Taking over the Studio Putman after her iconic mother Andrée Putman could have felt intimidating to many. To Olivia, born and raised in design, it seemed the obvious thing to do. She says, “As a child, Andrées’s education of me was a silent training. More than anything, she passed on to me her rigour and her love for hard work.” The family context with mother a designer, father an art collector, editor and critic, created an environment where she met fascinating figures from the fashion and art scenes, including one of her best friends, Christian Louboutin.
It must have helped too that before becoming head of Studio Putman, she trod many other paths. After a degree in Art History at the Sorbonne, she shared her time between Paris and New York where she became the Ivorian painter Ouattara Watts’ agent, before settling in Paris in 1990 and working for the association Usines Ephémères. She then went into landscaping, working with names like Jean Pierre Ganem and Louis Benech (the latter on the layout of the Tuileries Gardens). Joining the Studio as its art director in 2007, she immersed herself in the team’s multiple projects and took steps to expand the company’s scope. “To keep alive Andrée’s spirit, her singular approach to design, her original understanding of spaces and objects, their meaning and use – while establishing my own identity and touch – was a true challenge.” Studio Putman’s restrained and elegant style is written on major projects such as Le Rivage Hotel in Hong-Kong, the Sofitel Arc de Triomphe in Paris, the Hotel Can Faustino in Menorca plus restaurants, scenographies for events and exhibitions, and commercial spaces in Tokyo, New York and London. Design remains important in the company’s field of expertise with the creation of objects and lamps for prestigious brands such as Lalique, Christofle, Nina Ricci, Nespresso, furniture for editors such as Silvera, Fermob, Ralph Pucci, Serralunga, and a textile collection for Pierre Frey.
Would you say design runs in your bloodstream?
My childhood was naturally cultural as my father was a collector of modern art. I had the chance to meet artists at home, listening to their conversation and admiring their freedom. My parents encouraged my curiosity. Andrée was, from the beginning, a ‘different’ mother in the sense she brought me to her professional meetings. When I was young, I used to spend my holidays on a couch at the Morgans Hotel. I saw Andrée work and exchanged points of view with her. Design is part of my DNA.
An important step in your career was landscape designing. What did that chapter bring to your vision as an interior designer?
Studio Putman is the third chapter of my career. After school I curated exhibitions and joined the association Usines Ephémères where we helped to convert old factories into artist studios. After five years, I became a landscape designer. My gardens taught me how to play with space, light and geometry but also with the different colours and materials nature and plants offer you.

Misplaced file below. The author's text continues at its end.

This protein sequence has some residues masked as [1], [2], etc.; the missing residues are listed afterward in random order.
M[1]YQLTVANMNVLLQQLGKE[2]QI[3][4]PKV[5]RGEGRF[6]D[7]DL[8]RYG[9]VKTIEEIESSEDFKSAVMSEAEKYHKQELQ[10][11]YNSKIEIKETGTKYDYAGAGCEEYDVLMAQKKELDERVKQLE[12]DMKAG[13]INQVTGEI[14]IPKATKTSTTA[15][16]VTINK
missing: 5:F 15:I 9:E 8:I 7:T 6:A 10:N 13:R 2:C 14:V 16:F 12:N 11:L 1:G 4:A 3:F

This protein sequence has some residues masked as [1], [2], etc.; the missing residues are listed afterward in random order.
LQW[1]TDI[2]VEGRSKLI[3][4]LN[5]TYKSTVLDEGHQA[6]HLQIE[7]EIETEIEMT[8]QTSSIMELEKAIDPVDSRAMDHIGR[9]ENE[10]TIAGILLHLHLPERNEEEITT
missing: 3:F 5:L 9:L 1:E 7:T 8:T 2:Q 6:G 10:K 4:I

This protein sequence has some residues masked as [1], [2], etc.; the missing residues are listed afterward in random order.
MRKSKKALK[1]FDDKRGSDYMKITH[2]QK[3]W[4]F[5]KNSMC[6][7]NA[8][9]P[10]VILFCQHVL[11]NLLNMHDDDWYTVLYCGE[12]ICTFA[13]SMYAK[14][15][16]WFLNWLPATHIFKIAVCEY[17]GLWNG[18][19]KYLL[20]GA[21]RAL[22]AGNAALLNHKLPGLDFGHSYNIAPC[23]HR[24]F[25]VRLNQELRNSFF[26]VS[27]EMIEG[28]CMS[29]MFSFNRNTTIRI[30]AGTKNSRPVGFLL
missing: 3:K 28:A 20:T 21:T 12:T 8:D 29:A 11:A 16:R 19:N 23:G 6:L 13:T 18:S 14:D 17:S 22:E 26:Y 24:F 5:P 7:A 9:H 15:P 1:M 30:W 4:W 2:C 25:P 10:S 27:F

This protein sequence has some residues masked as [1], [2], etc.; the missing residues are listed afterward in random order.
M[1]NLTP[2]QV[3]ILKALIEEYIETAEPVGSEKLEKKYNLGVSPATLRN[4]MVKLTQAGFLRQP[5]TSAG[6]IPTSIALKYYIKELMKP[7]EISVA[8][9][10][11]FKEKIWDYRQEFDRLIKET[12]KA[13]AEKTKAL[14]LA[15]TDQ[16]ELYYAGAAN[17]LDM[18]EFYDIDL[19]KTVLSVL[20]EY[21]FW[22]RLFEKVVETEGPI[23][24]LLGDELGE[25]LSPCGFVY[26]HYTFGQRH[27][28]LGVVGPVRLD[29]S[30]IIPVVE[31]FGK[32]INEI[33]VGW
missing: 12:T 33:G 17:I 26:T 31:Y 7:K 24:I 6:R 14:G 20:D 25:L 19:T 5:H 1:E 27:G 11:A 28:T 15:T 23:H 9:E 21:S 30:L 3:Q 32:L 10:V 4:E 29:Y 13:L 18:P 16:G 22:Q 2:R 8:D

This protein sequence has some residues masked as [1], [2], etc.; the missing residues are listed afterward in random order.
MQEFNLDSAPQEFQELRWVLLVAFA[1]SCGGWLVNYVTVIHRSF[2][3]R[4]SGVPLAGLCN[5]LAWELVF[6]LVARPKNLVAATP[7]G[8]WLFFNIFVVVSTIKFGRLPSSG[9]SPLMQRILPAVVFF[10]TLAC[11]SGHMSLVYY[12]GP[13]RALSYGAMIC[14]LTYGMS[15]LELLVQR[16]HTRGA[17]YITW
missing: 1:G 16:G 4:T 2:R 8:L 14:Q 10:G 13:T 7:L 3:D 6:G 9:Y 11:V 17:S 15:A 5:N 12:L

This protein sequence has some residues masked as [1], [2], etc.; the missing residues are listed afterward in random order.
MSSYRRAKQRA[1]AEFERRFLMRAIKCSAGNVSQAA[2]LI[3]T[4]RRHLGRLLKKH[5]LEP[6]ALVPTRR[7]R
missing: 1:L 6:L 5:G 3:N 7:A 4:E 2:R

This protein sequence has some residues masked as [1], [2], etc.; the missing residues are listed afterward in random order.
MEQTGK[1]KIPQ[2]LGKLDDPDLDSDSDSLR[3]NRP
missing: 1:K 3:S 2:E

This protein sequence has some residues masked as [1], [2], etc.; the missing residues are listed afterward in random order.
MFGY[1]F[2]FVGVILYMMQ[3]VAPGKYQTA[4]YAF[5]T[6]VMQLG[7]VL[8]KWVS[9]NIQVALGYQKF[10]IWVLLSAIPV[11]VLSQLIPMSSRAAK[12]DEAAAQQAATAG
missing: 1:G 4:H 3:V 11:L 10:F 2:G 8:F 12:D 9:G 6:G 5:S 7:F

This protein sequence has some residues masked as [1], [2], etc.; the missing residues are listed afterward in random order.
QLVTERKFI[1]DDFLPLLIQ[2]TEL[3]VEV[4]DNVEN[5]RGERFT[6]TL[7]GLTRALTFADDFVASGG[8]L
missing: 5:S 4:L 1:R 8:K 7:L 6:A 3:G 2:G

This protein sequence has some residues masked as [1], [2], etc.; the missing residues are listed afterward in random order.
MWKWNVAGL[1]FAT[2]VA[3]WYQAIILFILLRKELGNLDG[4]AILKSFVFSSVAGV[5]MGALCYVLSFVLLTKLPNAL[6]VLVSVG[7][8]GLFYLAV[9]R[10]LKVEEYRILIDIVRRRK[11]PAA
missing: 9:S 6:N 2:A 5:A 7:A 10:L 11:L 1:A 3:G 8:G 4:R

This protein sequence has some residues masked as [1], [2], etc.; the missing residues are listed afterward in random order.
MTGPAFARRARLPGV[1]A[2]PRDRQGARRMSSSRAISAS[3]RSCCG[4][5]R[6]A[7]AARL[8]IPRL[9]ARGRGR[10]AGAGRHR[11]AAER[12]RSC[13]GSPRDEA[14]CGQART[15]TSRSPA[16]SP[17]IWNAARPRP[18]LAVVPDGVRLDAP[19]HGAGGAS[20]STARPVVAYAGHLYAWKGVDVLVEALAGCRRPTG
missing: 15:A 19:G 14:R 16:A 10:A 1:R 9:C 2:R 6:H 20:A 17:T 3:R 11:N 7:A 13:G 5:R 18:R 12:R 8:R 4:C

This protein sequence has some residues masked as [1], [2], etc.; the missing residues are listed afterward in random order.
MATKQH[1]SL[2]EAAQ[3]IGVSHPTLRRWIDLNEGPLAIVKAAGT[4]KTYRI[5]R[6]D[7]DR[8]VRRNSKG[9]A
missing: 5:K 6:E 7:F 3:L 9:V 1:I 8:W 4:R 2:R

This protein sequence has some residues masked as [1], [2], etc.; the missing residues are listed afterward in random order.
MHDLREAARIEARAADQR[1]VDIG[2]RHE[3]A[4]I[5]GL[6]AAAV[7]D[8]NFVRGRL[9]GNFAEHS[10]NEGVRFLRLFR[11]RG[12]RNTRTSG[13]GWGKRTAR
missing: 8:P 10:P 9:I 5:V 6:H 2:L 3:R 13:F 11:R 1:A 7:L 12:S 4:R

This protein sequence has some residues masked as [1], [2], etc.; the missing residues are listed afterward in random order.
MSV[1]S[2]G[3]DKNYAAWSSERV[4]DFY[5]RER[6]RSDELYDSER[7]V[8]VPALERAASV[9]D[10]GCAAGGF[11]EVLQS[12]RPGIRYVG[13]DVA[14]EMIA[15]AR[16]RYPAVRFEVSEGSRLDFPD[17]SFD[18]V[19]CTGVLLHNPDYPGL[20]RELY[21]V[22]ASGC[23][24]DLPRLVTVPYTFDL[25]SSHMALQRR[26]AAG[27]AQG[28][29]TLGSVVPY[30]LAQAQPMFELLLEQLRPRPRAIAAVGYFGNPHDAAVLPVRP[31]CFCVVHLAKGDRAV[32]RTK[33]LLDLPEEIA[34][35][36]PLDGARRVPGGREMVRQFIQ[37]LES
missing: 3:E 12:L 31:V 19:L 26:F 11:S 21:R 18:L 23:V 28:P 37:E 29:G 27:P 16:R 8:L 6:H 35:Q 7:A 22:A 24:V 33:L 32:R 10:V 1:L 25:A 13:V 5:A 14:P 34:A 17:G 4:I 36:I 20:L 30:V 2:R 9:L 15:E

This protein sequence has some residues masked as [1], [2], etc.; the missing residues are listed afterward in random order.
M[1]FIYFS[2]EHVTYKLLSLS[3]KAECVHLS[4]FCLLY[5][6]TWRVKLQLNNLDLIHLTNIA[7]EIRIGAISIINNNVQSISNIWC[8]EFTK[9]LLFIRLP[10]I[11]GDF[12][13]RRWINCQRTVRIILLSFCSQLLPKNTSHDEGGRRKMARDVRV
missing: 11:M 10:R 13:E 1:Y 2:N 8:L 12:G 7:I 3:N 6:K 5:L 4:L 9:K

How does one live up style wise to a legendary figure such as Andrée Putman?
Andrée achieved a remarkable body of work that is both timeless and beyond fashion. Most of the pressures came from myself as I wondered if I would be able to make it. For years, Andrée had been waiting for me but I needed to follow my own path before coming to her. Times have changed since Andrée opened the Studio in Paris. We have new approaches due to our attention to new technologies, including a special care for the environment. For example, Andrée worked a lot with lighting but never has the opportunity to work with LEDs.
Define Studio Putman’s style in design and interior architecture.
The Putman style is like an alphabet that enables me to create my own words. It is very diverse, free and generous. There’s no diktat, except not to use too many colours. We try to be close to what people want today and anticipate what they will be looking for tomorrow.
From coffee cups to the textiles, via hotels and scenographies, Studio Putman ranges widely. Does this make the Studio’s signature unique?
We have the chance of working on many different projects that make every day a new challenge and give us the opportunity to surpass ourselves. We are now finishing a yacht in Italy, an airline lounge in Santiago de Chile. I am also designing a new furniture collection for a presentation in Hong Kong, in May. I like to suit different kinds of people from teenagers to the classic bourgeois couple.
What do you like designing most of all?
I like to explore every part of a home but the bathroom is always a fulfilling challenge. I consider the bathroom as a place of rest. Keeping and extra place for your body and mind is a positive sign. We need more and more moments to be quiet and the bathroom is the only place you can lock yourself away in! Nice details are very important. I will soon be showing a new range of taps and accessories for THG. I also like to explore modularity, the way you can hide – or not – a room or a function. For example, I am not fond of an open kitchen but when it disappears behind a sliding door for a formal dinner or opened for a family and friends gathering, there is nothing nicer and warmer.
You favour no-colour atmospheres. Why is that so?
The main reason is that I like colour to come from personal items, like art pieces, books and flowers. My idea is to provide a very calm atmosphere that welcomes touches of colour.
What object/piece of furniture would you like to design above all?
I would love to imagine something that would accompany people in everyday life and bring joy whenever you use it.